I also found this chart, which shows the value of Canadian resales as a percentage of GDP:
If Canadians cannot get a loan from the bank against their home equity, they’re clearly quite capable of selling their home to someone and extracting the equity that way.
My point here is to simply demonstrate how easy it is for Canada’s home equity to flow into every other facet of the economy without aggressive lending practices. I think I’ve done that; Canadian consumption is propelled by the tailwinds of ever increasing home prices.
The loans we make are unimportant – a distraction. The extent to which we rely on housing for economic growth is important; it should be the focus. No matter the loan type, Canadians are using their home equity to spend just like Americans were.
Canada’s housing prices are entirely out of whack on the basis of price to rents. Right now, Canada’s price to rent ratio is 76% higher than the historical normal average. Just like we saw in the American housing bubble, the worst ratios are in the most densely populated parts of the country.
Here’s an index of prices relative to rents in Vancouver, for example:
Vancouver is the most overheated market. I want to stress the point that it is in the most densely populated areas (like Vancouver) that housing is the priciest. This is important.
In the most densely populated areas you find the priciest homes, and where you find the priciest homes, you find the areas that have the highest share of construction employment. Hence, you find the areas that will have the worst unemployment if housing prices dip. Alternatively, you find the most people who can afford to buy a home only because they are employed in the business of building homes.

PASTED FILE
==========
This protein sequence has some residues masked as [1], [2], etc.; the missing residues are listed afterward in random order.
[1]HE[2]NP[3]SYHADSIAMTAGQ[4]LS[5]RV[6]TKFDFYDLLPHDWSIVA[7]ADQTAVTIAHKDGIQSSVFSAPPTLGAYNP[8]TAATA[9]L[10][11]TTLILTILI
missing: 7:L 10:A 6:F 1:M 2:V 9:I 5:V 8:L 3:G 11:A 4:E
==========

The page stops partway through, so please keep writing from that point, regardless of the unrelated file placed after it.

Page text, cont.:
Think about that for a second. Housing booms fuel themselves. People who make a living building homes can afford to buy a home only because they are employed in building homes because home prices are expensive. Infinite loop, engaged.
You can see a very clear relationship between sky-high housing prices and construction employment:
Construction employment is a derivative of housing prices, and interestingly, also a driver of housing prices. It’s a double whammy when construction slows – fewer people can afford their homes, economic growth dips, employment dips, and naturally this happens right about the time that housing prices take a dip, slowing everyone else’s ability to consume with money from home equity.
Just one Tremor
As I said before, Canadian housing lacks a visible catalyst necessary to send its home values to more reasonable levels. I really do believe that the Canadian bubble will burst; it is not a matter of “if,” but a matter of “when.” Given that Canadian economic growth is so levered to housing, it’ll take only a small shake of the housing market to kick off the correction. From there, I think we can expect construction employment, housing price ratios to rents, and GDP growth to turn downward – a chain reaction of economic contraction.
Yesterday the IMF did warn that it was worried about Canada’s future economic prospects citing slowing housing and record levels of household debt.
Canadian housing wasn’t picked as some anomoly in global economics. It just lacked a catalyst for correction. It still lacks that clear catalyst. The American boom was a ticking timebomb with negative amortization loans acting as the timer. We had something embedded in our housing bubble that made us realize how ridiculous our home prices were. Canada does not.
Just give it time. Canada’s sky-high household net worth and incredible ever-increasing real estate market has to return to the mean…eventually. Would I bet on a correction? Absolutely! I’m already looking for that bet.